m15s0 (automated)

David Somers bio photo By David Somers Comment
Automating Illustrator
Automating Illustrator

As discussed earlier, when taking scans of the “captures” and creating a composite configuration in Illustrator, it is really time consuming, and should be automated.

First hurdle: Do I JavaScript or do I Automator? Illustrator provides two mechanisms for automation. Having worked with Automator in the past, the answer is going to be JavaScript. Having worked with JavaScript in the past I am going to need a large bottle of painkillers.

After a bit of googling around, I found a couple of example scripts (e.g. this script) and took a look at how they worked. Scanning through the documentation for the Illustrator DOM, I think I’ve got the hang of it. Fortunately, the Illustrator DOM is fairly easy to grok (document -> layers -> objects), and this script has some nice logic to open a directory and iterate over all matching images in it.

The Illustrator DOM
The Adobe Illustrator DOM

A bit of synthesising some concepts, I’ve got a proof-of-concept. It works well, but it places each image in the same place on the artboard. What I want is to have them placed in a grid manner. After some refactoring I get this functionality. Now time to add some nuance. Each object is currently placed in the corner of a virtual grid. Nice. For better aesthetics, and to replicate what I have been doing manually, each image needs to be placed in the center of a virtual area allowing for its dimensions — each image has slightly different dimensions due to the substrate warping during the creation process and the scanning being almost but never quite square. More refactoring and this is done.

Essentially, the flow is:

  1. Add a new document to the application app.documents.add();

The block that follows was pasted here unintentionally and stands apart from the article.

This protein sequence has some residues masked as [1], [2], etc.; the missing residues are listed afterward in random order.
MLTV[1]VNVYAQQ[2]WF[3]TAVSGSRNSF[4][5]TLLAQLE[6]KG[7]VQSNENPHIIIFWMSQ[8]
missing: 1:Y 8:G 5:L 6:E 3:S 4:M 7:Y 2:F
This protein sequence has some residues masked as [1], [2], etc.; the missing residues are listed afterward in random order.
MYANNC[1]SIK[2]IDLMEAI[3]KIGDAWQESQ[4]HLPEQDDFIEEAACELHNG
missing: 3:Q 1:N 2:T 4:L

2. Get the first layer myDocument.layers[0]
  3. Add a new placed item into the layer newLayer.placedItems.add()
  4. Twiddle the placed items’s position so it fits into a “grid”
  5. goto 3 if more files.

There’s some edge-case handling, but otherwise that’s it. Now to add some final touches. Adding a background. Adding some guide lines. Tweaking the overall way things are added so they are put into layer groups which means their visibility can be easily turned on and off — mainly for my debugging use.

After a day, I’ve turned a rather tedious manual process into a fully automated one. When I did some earlier compositions by hand, such as m13, it took about an hour to do. Running this script, the same can be done in under 2 minutes.

Here is composition of m15 in progress (wet) against the digitally generated one by the script.

m15s0-wet, left; m15s0 right.

One thing that is apparent when comparing the “wets” with the “s0” is the attenuation in the randomness. The randomness-but-structured-implicit-grid was something discussed in my fifth one-one-one with Jonathan. I need to think about bringing back some of this into the script, if only to see whether this is a “quality” I want to include: perhaps increasing the implicit grid spacing and adding a random translation as each “capture” is placed… I could be exceedingly meta about this and use the strictly normal generation to “harmonize” the random translations. This is something to do for another day.

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